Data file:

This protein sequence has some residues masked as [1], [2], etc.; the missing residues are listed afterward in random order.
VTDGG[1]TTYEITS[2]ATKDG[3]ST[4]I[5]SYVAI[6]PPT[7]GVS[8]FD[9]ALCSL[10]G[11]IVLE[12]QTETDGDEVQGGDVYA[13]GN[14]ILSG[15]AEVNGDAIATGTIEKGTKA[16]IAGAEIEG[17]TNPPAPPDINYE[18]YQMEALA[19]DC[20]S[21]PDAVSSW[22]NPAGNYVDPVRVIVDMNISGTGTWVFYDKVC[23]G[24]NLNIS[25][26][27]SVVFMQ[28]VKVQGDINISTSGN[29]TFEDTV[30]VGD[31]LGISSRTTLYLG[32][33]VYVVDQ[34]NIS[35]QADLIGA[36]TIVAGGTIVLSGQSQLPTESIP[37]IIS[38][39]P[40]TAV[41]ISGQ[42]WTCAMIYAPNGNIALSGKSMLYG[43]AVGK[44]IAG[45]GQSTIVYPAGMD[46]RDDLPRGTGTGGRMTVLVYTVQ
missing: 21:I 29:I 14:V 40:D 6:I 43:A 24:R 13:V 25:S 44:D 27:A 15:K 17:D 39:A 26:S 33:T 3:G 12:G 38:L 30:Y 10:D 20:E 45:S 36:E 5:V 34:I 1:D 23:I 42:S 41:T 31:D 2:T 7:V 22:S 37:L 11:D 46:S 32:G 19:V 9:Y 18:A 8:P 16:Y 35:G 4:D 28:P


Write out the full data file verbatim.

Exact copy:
This protein sequence has some residues masked as [1], [2], etc.; the missing residues are listed afterward in random order.
VTDGG[1]TTYEITS[2]ATKDG[3]ST[4]I[5]SYVAI[6]PPT[7]GVS[8]FD[9]ALCSL[10]G[11]IVLE[12]QTETDGDEVQGGDVYA[13]GN[14]ILSG[15]AEVNGDAIATGTIEKGTKA[16]IAGAEIEG[17]TNPPAPPDINYE[18]YQMEALA[19]DC[20]S[21]PDAVSSW[22]NPAGNYVDPVRVIVDMNISGTGTWVFYDKVC[23]G[24]NLNIS[25][26][27]SVVFMQ[28]VKVQGDINISTSGN[29]TFEDTV[30]VGD[31]LGISSRTTLYLG[32][33]VYVVDQ[34]NIS[35]QADLIGA[36]TIVAGGTIVLSGQSQLPTESIP[37]IIS[38][39]P[40]TAV[41]ISGQ[42]WTCAMIYAPNGNIALSGKSMLYG[43]AVGK[44]IAG[45]GQSTIVYPAGMD[46]RDDLPRGTGTGGRMTVLVYTVQ
missing: 21:I 29:I 14:V 40:D 6:I 43:A 24:R 13:V 25:S 44:D 27:A 15:K 17:D 39:A 26:S 33:T 3:G 12:G 38:L 30:Y 10:D 20:E 45:S 36:E 5:V 34:I 1:D 23:I 42:S 41:T 31:D 2:T 7:V 22:S 37:L 11:D 46:S 32:G 19:V 9:Y 18:A 8:P 16:Y 35:G 4:D 28:P